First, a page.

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Walter Sinnott-Armstrong, William Lane Craig and the Argument from Harm Part I

April 18th, 2009 by Matt

This is the first of a two-part series where I examine a recent argument criticising religious ethics by Walter Sinnott-Armstrong.

In many of his publications and debates William Lane Craig has defended the contention that if theism is true then there exists a sound foundation for moral duties. In a recent article, Walter Sinnott-Armstrong has criticised this contention. Armstrong has claimed that his criticisms do not just call into question Craig’s argument for a theistic based system of ethics, he contends that his arguments are conclusive against any theistic account of ethics which is compatible with Christianity. He states, “Other theists might try to give better arguments for a religious view of morality. I don’t see how they could avoid all the problems in Craig’s account without leaving traditional Christianity far behind.”[1]

Before discussing Armstrong’s critique it is important to define a few key terms; this will become important later on. First, by theism, Craig means, belief in a necessarily existent, all powerful, all knowing, perfectly virtuous, immaterial person who created the universe. By foundation, he means, an ontological or meta-physical foundation. The ontological grounding he has in mind is that of “informative identification;”[2] an example of this is the way “we explain the nature of water by identifying it with H20 or explain the nature of heat by identifying it with molecular motion.”[3] Craig argues that if theism is true then one can informatively identify moral obligations with divine commands; hence, providing a plausible and defensible foundation for moral obligations.

“his arguments display a conflation of epistemic and ontological questions”Armstrong’s critique begins by noting that Craig defends “traditional divine command theory.” Armstrong contends that such a position is “incredible”[4] and subject to a “cavalcade of devastating objections.”[5]

Two initial points are worth making. First, the position Craig defends is not a “traditional divine command theory” but rather a version of the modified divine command theory defended by Robert Adams,[6] more recently by William Alston[7] and Stephen Evans[8], also I have defended it here.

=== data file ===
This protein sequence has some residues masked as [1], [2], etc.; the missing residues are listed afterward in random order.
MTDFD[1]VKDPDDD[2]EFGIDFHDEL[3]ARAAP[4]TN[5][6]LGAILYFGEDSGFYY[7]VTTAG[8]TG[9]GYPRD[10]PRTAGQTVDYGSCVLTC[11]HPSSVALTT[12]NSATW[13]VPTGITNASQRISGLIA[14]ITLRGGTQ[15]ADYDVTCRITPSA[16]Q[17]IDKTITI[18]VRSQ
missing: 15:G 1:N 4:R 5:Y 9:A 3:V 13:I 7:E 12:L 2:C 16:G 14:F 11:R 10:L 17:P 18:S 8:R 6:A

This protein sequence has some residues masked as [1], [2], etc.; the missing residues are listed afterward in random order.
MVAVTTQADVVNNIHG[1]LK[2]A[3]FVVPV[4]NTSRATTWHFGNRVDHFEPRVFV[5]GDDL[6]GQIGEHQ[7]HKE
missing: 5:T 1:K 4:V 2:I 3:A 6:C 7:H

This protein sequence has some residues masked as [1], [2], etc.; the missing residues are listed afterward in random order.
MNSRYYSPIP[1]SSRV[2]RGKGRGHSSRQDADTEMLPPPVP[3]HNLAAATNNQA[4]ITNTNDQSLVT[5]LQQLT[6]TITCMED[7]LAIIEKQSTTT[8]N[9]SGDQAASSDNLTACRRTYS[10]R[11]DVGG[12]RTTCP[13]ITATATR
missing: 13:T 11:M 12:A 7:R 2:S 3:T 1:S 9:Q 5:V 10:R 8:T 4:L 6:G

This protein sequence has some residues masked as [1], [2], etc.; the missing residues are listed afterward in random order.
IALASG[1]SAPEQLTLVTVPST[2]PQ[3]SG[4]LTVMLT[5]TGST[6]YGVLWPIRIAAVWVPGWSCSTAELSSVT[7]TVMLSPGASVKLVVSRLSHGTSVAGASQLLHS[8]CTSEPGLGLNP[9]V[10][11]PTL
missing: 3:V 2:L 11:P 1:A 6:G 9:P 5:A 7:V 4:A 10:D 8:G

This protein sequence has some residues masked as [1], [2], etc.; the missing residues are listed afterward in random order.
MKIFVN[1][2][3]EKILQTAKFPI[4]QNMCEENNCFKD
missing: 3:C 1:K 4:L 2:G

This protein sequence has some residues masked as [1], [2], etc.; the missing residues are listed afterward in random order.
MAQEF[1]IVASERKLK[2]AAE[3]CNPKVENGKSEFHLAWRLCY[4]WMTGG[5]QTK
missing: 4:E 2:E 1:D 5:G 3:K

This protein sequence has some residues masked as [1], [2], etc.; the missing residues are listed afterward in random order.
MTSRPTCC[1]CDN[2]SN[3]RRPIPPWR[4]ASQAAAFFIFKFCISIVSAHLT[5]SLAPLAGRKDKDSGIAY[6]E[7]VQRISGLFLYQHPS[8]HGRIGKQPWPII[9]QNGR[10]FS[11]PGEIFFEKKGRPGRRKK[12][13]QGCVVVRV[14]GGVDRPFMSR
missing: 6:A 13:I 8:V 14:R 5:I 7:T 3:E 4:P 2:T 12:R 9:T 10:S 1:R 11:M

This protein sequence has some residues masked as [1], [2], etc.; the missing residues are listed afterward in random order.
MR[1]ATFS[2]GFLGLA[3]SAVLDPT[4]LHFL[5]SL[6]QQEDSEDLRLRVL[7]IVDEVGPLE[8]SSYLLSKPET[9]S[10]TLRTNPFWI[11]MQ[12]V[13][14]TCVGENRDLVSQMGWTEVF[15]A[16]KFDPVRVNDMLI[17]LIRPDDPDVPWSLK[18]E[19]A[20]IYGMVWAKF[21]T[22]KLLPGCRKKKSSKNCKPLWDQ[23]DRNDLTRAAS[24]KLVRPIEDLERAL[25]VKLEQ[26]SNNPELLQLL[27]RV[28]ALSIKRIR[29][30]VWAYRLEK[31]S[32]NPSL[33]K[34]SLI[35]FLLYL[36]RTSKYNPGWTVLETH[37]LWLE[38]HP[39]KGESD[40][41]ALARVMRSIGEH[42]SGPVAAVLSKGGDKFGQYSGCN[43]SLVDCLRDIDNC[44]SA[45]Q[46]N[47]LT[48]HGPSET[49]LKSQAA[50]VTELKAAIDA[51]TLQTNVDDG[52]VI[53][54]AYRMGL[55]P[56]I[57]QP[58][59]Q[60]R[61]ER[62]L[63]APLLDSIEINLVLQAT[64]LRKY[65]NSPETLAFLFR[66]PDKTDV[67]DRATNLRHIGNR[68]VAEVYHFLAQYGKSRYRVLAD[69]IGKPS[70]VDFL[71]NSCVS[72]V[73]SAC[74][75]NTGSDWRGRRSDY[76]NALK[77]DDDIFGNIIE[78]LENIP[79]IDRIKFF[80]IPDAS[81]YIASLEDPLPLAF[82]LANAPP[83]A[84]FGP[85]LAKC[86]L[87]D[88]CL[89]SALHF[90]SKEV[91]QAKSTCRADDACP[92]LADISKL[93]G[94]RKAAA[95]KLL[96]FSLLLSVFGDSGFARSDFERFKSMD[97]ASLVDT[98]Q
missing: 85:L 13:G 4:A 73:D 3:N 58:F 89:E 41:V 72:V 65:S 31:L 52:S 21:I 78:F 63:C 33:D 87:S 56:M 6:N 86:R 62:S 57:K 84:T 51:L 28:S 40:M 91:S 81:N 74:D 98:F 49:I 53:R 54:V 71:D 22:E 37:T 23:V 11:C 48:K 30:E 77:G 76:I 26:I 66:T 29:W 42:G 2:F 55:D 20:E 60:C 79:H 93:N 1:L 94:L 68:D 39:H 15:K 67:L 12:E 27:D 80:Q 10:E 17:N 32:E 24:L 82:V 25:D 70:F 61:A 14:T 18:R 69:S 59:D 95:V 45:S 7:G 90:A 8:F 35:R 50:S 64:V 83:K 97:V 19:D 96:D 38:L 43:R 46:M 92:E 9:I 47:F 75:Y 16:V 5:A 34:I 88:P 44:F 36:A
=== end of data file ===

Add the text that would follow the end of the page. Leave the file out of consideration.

This theory affirms that the property of being wrong is identical with the property of being contrary to God’s commands in much the same way that water is identical with H20. Second, many of the “devastating objections” consist simply of a repetition of the tired old lines always used against divine command theories; most of these objections have been subjected to rigorous criticism in the literature on divine commands over the last 30 years by people such as Philip Quinn,[9] Edward Weirenga,[10] Robert Adams,[11] William Wrainwright[12] and again by me[13]. Armstrong does not address any of these criticisms; he merely repeats the standard arguments without even mentioning, much less, addressing the problems noted by these authors. In fact, in several places, his arguments display a conflation of epistemic and ontological questions which is a common error as I have argued here.

Armstrong’s Argument from Harm
Putting these niggles to one side, however, Armstrong’s main line of argument is fairly novel.[14] He states,

There is a much more plausible foundation for morality. It seems obvious to me, and to everyone who does not start with peculiarly religious assumptions, that what makes rape morally wrong is the extreme harm that rape causes to rape victims.[15]

Armstrong suggests that Craig’s conditional, if theism is true then there exists a sound foundation for moral duties, is mistaken because a more plausible foundation exists for our duties, one that is independent of God’s commands. The wrongness of actions can be founded in the harm caused by immoral actions such as rape. Armstrong provides two arguments as to why this harm-based or secular account of the nature of wrongness is superior to a divine command theory.

(a) The harm account is more economical than a divine command theory;
(b) The harm account makes moral obligations more objective than a divine command theory does.